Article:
Finally, Marshak argues that the District refused to hire him because he filed an EEOC charge. To establish a prima facie case of wrongful retaliation, Marshak must demonstrate that (1) he engaged in protected activity, (2) he was thereafter subjected by his employer to adverse employment action, and (3) a causal link exists between the activity and the adverse employment decision. Trent v. Valley Electric Association, 41 F.3d 524, 526 (9th Cir. 1994).

On September 14, 1992, Marshak filed his charge of discrimination with the EEOC. The alleged instances of retaliation occurred in June and July 1992. To establish a prima facie case, Marshak at least must have presented evidence to the district court indicating that the District actually knew some time before the alleged retaliatory conduct that he would file a charge. Cohen v. Fred Meyer, Inc., 686 F.2d 793, 796 (9th Cir. 1982). Marshak failed to do so. On appeal, he points to a portion of Claude Sanders's deposition and a note from Sanders to Marshak that, Marshak alleges, indicates Sanders's knowledge. However, Sanders's deposition was never presented to the district court.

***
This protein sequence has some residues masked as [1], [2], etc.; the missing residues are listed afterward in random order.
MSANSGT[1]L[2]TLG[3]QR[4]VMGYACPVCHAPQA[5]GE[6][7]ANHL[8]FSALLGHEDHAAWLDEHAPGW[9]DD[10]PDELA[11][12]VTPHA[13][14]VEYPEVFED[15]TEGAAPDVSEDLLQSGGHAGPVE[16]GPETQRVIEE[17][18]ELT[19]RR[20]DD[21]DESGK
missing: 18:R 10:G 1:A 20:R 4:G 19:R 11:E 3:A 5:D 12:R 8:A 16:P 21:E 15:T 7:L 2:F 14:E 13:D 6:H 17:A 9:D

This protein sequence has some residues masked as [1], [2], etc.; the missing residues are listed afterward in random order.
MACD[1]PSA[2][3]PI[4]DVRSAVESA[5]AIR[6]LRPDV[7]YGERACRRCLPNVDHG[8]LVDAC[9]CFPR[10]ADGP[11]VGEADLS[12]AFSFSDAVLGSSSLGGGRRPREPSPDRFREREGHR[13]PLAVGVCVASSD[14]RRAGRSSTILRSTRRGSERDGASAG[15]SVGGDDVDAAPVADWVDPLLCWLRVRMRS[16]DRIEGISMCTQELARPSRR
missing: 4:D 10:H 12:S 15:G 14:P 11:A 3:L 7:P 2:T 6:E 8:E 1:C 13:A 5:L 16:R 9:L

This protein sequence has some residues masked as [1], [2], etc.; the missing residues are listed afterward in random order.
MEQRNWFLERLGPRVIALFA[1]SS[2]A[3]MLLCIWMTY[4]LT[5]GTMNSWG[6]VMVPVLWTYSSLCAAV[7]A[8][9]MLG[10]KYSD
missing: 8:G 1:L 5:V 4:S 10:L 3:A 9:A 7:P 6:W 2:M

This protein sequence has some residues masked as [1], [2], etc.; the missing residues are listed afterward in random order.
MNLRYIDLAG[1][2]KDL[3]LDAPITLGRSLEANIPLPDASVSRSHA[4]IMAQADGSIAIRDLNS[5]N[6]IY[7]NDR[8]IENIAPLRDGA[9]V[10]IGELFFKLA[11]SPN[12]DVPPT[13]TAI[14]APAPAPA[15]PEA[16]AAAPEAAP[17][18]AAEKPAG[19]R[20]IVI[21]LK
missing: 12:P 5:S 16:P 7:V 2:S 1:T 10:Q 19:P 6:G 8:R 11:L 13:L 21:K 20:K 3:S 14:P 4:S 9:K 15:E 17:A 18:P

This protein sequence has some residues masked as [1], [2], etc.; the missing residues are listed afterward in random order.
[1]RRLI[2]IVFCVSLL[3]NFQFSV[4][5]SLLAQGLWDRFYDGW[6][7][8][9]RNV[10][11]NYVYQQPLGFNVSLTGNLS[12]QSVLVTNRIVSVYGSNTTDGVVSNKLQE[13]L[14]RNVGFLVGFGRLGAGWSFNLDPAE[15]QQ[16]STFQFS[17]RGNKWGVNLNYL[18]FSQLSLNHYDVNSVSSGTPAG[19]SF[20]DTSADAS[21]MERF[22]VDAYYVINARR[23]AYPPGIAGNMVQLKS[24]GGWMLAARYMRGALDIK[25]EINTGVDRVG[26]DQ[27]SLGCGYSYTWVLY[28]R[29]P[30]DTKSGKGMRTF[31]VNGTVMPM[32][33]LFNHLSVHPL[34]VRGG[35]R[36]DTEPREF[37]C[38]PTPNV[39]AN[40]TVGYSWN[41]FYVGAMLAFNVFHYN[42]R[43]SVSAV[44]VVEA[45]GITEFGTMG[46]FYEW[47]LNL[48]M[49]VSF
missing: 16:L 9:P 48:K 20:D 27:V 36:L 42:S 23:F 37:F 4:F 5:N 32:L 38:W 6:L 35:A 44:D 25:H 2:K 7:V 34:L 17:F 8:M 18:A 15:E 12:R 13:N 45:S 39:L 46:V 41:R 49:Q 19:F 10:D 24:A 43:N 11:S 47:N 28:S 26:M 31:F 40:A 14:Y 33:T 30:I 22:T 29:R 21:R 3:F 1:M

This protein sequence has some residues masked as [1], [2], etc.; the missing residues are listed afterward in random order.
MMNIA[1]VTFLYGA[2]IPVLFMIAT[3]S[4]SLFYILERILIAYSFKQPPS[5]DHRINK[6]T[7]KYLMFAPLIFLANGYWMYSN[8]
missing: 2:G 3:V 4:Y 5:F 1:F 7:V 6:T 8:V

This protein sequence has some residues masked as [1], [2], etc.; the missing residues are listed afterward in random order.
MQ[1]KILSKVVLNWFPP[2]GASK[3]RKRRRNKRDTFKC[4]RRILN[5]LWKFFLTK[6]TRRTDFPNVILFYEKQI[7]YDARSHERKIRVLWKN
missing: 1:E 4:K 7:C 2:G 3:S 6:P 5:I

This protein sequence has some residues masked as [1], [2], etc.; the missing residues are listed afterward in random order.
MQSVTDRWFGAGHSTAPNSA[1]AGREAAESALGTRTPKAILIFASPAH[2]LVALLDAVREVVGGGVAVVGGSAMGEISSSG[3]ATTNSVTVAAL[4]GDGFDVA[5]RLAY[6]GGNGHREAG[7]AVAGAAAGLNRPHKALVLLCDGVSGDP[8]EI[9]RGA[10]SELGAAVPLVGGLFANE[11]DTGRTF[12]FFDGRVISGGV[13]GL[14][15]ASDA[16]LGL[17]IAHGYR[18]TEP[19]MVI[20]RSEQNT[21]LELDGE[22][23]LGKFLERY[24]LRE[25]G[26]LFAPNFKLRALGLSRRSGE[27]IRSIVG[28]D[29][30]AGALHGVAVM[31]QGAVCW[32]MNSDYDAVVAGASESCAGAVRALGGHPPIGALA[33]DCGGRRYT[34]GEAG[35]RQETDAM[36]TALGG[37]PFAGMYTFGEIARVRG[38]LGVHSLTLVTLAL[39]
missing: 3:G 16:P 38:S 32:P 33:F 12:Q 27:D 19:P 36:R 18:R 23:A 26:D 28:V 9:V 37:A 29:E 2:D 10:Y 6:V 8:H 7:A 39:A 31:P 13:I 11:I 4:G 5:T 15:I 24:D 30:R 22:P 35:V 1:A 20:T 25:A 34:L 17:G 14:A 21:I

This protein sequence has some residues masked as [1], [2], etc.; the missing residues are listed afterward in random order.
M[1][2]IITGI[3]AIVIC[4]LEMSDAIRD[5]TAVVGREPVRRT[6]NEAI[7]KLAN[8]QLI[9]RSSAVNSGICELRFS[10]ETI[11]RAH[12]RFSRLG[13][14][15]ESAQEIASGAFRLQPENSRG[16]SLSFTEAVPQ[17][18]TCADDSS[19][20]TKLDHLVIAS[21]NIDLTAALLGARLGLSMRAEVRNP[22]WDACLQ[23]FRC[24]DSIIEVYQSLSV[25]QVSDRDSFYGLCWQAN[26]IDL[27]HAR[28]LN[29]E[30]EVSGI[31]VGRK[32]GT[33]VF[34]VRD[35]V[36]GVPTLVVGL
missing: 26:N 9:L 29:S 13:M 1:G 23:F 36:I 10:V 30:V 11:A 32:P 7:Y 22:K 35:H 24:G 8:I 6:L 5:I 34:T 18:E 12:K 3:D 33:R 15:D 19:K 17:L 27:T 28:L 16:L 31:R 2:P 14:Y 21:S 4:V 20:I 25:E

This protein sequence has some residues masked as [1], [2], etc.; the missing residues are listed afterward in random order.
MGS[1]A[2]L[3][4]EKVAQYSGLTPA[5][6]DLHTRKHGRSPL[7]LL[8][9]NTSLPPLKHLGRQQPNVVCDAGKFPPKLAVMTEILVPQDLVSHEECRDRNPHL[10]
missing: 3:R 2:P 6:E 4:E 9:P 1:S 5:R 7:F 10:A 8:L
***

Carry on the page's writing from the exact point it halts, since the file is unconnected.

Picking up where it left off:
Even assuming that Marshak's proffered evidence establishes a prima facie case, the District presented a legitimate, nonretaliatory reason for not hiring Marshak after they refused to renew his elementary school principal contract. The District stated that it refused to hire Marshak for two assistant high school principal positions because, based on his poor performance at the high school as principal, it would be disruptive to rehire him there. The District did not consider Marshak for the other positions because he was no longer considered an in-District employee and the District had a policy of first looking within the District. Marshak has presented no evidence suggesting that retaliation was the true reason for the District's hiring decisions.


The District requests attorney's fees under 42 U.S.C. § 2000e-5(k). Under this section we may, in our discretion, award attorney's fees to the prevailing party. " [A]n award of attorneys' fees to a prevailing defendant is appropriate only when the plaintiff's claim is frivolous, unreasonable, or without foundation." Dosier v. Miami Valley Broadcasting Corp., 656 F.2d 1295, 1301 (9th Cir. 1981) (citation omitted). Because we do not think Marshak's claim was frivolous, we decline to award attorney's fees to the District.



The panel unanimously finds this case suitable for decision without oral argument. Fed. R. App. P. 34(a); Ninth Circuit Rule 34-4


The Honorable Helen W. Gillmor, United States District Judge for the District of Hawaii, sitting by designation


This disposition is not appropriate for publication and may not be cited to or by the courts of this circuit except as provided by Ninth Circuit Rule 36-3